Plasticine Jewel by Circarama | Reviews by Indie Accent

PLASTICINE JEWEL
by CIRCARAMA


"“Plasticine Jewel” did not meet my initial fears at all."


CIRCARAMA DEBUT ALBUM
RELEASED ON 2017


Old is new. One of the most prominent features of pop culture is its fascination with anything that is “retro” or “vintage”. Perhaps we could compare pop culture to a swinging pendulum in which different phenomenon take turns for their time to trend, or rather, pop culture is like a carousel—where the people who ride it exposed to a variety of different colours in a cyclical motion. What has passed shall always will, return. The hit Netflix series “Stranger Things” is a tribute to the 80s culture, the kits in the upcoming World Cup are all inspired by Maradona-era fashion, and even established local bands like White Shoes and The Couples Company, and The Upstairs rely heavily on their interpretations of older styles of music. Following the footsteps of those two acts, the up and coming Circarama, have a similar mentality in which nostalgia is a weapon, but instead of disco, their silver bullets are inspired by the late 60s.

As a primarily classic rock man, Circarama has been instrumental in helping me familiarise myself with the local music scene. Their sound, their appearance and how they present themselves instantly reminds me of my long dead idols. I watched them live for the first time in March 2016 at Salihara in a shared-billing with the like of Feast and The Trees & The Wild. I was charmed by their session and was immediately hooked by their music. I distinctively remember that they played “I Don’t Mind” an old-fashioned, psych rocker with some elements of prog, and “Trap 1” a song that perfectly showcases the band electric dynamism and dreamy quality (two of these songs appear in the album). Ever since that first show, I’ve been eagerly waiting for a full release.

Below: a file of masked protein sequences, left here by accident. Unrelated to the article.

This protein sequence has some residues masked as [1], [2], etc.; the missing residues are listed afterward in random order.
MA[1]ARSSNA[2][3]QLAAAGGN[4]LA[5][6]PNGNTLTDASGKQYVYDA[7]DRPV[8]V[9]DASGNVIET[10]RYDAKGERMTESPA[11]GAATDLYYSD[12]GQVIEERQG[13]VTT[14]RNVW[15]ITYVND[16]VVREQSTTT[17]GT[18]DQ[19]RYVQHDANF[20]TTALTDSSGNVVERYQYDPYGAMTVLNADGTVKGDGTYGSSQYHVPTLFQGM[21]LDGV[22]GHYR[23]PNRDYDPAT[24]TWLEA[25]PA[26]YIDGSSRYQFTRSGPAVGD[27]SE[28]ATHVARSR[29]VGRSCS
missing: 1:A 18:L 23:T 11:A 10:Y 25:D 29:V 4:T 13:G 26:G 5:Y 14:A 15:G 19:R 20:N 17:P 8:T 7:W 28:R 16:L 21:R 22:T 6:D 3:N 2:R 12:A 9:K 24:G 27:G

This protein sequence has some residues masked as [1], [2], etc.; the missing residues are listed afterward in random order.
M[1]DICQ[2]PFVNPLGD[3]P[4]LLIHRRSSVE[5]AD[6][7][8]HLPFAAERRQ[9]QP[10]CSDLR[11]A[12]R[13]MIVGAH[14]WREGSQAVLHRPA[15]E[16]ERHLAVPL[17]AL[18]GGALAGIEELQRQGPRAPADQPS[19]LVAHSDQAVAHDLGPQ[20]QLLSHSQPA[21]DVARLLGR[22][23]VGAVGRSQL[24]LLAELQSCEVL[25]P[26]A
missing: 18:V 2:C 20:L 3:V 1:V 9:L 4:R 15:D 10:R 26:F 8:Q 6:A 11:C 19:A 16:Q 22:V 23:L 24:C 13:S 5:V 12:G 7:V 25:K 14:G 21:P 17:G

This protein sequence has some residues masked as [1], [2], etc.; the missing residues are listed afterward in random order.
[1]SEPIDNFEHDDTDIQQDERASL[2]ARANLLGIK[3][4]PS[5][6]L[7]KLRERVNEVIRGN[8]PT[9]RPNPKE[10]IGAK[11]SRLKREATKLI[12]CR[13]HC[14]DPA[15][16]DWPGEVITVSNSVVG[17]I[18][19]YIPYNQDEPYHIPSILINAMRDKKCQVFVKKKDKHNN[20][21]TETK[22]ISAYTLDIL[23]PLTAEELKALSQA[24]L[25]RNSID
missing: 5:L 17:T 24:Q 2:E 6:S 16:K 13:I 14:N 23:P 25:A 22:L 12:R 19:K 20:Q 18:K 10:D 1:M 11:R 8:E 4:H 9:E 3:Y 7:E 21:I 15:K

Before I listened to “Plasticine Jewel” I have to admit that I had a few doubts. Not that I don’t believe in Circarama, but rather, I was afraid that the album could fall into the same rabbit hole as other “retro” acts, over-relying on it’s older inspiration that it ended up being cliche and boring. Thankfully, I didn’t get that impression at all after the end of the last track. The album managed to deliver enough variation to keep it fresh from start to finish despite its dated source material. Aside from the two songs that I already mentioned, my highlights are “Sweet Shining” a sweet tune with a mantra like chats that will charm any George Harrison fan. The instrumental “Kasuari” highlighted with some awesome drumming (a prominent feature throughout the album) and the bouncy acoustic number “Since You Gone”. There are some moments in which the song may feel a tad too predictable for a listener that’s familiar with the psychedelic music, but overall the fun parts outshine it. “Plasticine Jewel” did not meet my initial fears at all. It obviously an album made by people who genuinely love and respect the legends of the 60s, and as a result, the songs are genuine quality works and not merely tribute numbers.

Final Verdict: 3.5/5

Also, if you are interested in how these trippy tracks will sound live, then go see Circarama perform their new album on March 24th. The “Plasticine Jewel Concert” will be held at IFI Thamrin and they will be accompanied by Sky Sucahyo. Check them out.





REVIEWED BY: NABIL ARGYA
222 DAYS AGO

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